This paper provides a review of two recent studies undertaken to examine the oxidation behavior of monolithic SiC and SiC-SiC composites in simulated and actual gas turbine environments. In the first study, a high-pressure and high-temperature test facility was used to expose a variety of structural ceramics and ceramic matrix composites to 15% water vapor carried in an air environment at 10 atm of total pressure and 1204°C. The second study involved the exposure of a SiC-SiC combustor liner in an industrial gas turbine for approximately 2300 h at a total pressure of 10 atm and peak liner temperature of 1150°C.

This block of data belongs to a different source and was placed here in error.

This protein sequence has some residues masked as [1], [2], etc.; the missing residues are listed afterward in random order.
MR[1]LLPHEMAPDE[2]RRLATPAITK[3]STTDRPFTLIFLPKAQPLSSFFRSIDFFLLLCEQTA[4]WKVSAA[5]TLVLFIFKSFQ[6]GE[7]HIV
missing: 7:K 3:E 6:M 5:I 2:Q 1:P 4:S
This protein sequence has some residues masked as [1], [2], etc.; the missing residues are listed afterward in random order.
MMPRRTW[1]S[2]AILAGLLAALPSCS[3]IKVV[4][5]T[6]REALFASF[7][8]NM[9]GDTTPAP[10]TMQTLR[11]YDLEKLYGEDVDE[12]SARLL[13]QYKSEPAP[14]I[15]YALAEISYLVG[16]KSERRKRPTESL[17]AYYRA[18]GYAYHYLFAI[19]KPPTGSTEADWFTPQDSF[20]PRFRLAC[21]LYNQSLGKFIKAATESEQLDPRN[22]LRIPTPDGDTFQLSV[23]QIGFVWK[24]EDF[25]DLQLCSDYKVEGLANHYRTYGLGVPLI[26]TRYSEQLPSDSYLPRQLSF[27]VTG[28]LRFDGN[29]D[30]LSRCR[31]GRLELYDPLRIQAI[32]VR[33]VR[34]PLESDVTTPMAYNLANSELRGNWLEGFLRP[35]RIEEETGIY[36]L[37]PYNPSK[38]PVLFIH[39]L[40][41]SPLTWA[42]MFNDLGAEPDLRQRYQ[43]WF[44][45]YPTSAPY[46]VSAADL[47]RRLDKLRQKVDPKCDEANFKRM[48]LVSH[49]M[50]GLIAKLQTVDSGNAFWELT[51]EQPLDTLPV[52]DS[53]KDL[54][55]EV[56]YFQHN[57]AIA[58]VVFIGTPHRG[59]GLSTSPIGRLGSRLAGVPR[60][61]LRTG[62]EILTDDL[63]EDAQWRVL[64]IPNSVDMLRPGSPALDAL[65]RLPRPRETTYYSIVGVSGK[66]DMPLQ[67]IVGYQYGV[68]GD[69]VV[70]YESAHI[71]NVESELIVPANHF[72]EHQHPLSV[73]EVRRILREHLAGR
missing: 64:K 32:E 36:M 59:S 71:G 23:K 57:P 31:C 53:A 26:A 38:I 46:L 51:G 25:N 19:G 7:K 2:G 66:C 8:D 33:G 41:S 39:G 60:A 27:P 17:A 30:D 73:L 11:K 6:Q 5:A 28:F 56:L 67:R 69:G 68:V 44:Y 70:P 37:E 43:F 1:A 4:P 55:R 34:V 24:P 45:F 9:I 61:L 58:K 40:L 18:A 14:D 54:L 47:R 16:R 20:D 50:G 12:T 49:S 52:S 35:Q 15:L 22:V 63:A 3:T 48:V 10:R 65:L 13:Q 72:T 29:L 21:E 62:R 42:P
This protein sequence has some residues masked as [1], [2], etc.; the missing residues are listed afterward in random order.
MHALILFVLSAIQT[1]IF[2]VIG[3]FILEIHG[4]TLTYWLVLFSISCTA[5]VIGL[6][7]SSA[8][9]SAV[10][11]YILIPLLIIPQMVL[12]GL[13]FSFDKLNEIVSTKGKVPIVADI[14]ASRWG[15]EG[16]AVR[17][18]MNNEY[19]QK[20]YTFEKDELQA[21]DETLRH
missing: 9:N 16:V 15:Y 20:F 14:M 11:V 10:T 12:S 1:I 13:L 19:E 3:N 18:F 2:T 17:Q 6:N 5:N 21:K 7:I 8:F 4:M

In the two studies microstructural analyses were used to measure the rates of both silica scale formation and SiC recession. These experimentally determined rates were then compared with values predicted from established oxidation/volatilization models. The estimates of the temperature and pressure sensitivities of the oxidation and volatilization rate constants, required for this comparison, were obtained from the literature. For the case of the combustor liner, the recession rate of SiC was well described by the model. However, the predicted rates of scale formation in both studies were significantly lower that the corresponding experimental values. Possible reasons for this discrepancy are addressed.